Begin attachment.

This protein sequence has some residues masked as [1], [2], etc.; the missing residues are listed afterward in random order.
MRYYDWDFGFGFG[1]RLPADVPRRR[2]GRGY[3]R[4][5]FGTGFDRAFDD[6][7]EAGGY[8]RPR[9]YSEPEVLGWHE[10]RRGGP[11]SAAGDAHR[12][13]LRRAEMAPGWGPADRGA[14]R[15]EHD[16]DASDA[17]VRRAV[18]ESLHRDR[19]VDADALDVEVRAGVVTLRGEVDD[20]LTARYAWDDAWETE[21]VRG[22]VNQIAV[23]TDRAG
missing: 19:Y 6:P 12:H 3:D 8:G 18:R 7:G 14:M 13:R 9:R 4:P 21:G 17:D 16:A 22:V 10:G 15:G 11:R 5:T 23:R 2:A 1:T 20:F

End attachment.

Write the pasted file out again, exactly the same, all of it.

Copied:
This protein sequence has some residues masked as [1], [2], etc.; the missing residues are listed afterward in random order.
MRYYDWDFGFGFG[1]RLPADVPRRR[2]GRGY[3]R[4][5]FGTGFDRAFDD[6][7]EAGGY[8]RPR[9]YSEPEVLGWHE[10]RRGGP[11]SAAGDAHR[12][13]LRRAEMAPGWGPADRGA[14]R[15]EHD[16]DASDA[17]VRRAV[18]ESLHRDR[19]VDADALDVEVRAGVVTLRGEVDD[20]LTARYAWDDAWETE[21]VRG[22]VNQIAV[23]TDRAG
missing: 19:Y 6:P 12:H 3:D 8:G 18:R 7:G 14:M 13:R 9:R 4:P 21:G 17:D 16:A 22:V 10:G 15:G 11:R 5:T 23:R 2:A 1:T 20:F